A new study shows physically fit kids have beefier brains than their less fit peers.

Researchers say that kids who are more aerobically fit have more fibrous and compact white-matter tracts in the brain than their peers who are less fit.

“White matter” refers to bundles of axons that carry nerve signals from one brain region to another, a basic mechanism for the brain to process thoughts.

More compact white matter is associated with faster and more efficient nerve activity.

The study used diffusion MRI to look at five white-matter tracts in the brains of participants aged 9 and 10-years-old.

Researchers controlled for several variables – such as social and economic status, the timing of puberty, IQ, or a diagnosis of ADHD or other learning disabilities – which might have contributed to potential fitness differences in the brain.

The analysis revealed significant fitness-related differences in the integrity of several white-matter tracts in the brain: the corpus callosum, which connects the brain's left and right hemispheres; the superior longitudinal fasciculus, a pair of structures that connect the frontal and parietal lobes; and the superior corona radiata, which connect the cerebral cortex to the brain stem.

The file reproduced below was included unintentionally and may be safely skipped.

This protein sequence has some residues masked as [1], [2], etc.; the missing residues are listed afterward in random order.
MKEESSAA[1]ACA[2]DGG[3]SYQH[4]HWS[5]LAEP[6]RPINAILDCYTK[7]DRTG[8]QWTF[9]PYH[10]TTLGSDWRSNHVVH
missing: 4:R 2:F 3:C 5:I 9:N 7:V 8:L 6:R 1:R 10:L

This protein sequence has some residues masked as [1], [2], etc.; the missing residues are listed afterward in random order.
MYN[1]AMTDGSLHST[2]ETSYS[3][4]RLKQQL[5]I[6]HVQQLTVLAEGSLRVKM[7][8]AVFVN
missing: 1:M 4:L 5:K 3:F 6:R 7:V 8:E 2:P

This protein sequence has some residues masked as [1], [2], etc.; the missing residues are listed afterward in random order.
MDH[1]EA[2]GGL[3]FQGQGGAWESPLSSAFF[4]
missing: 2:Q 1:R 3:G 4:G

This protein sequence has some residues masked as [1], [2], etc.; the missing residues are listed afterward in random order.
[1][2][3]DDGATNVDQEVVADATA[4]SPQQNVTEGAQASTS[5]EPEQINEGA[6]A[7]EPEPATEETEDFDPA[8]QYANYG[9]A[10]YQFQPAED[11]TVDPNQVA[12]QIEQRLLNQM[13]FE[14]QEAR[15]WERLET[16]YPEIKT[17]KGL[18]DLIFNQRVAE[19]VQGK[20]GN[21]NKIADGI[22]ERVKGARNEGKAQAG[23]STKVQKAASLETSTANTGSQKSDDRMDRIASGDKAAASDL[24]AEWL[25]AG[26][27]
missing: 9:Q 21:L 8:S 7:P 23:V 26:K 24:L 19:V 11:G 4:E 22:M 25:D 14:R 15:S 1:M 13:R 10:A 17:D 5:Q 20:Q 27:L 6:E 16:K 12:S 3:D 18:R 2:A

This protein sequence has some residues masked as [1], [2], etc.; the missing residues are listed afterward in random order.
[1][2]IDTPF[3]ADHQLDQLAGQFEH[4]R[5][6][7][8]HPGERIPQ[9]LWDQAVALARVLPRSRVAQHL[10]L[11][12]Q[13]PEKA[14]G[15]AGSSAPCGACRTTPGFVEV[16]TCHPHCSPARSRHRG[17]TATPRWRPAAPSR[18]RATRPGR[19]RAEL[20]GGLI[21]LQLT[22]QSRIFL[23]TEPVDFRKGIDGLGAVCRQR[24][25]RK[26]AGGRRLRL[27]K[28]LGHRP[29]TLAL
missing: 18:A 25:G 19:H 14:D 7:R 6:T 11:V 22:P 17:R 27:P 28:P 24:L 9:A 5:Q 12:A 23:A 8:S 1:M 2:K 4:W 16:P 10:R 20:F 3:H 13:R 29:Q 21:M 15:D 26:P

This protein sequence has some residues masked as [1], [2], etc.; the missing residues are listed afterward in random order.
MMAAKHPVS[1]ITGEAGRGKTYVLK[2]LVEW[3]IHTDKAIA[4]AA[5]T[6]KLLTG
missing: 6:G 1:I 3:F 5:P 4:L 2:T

“All of these tracts have been found to play a role in attention and memory,” University of Illinois researcher Laura Chaddock-Heyman said.

“It appears that fitness may have beneficial effects on white matter throughout the lifespan.”

“This study... suggests that white-matter structure may be one additional mechanism by which higher-fit children outperform their lower-fit peers on cognitive tasks and in the classroom,” fellow researcher professor Charles Hillman said.

The paper has been published in the journal Frontiers in Human Neuroscience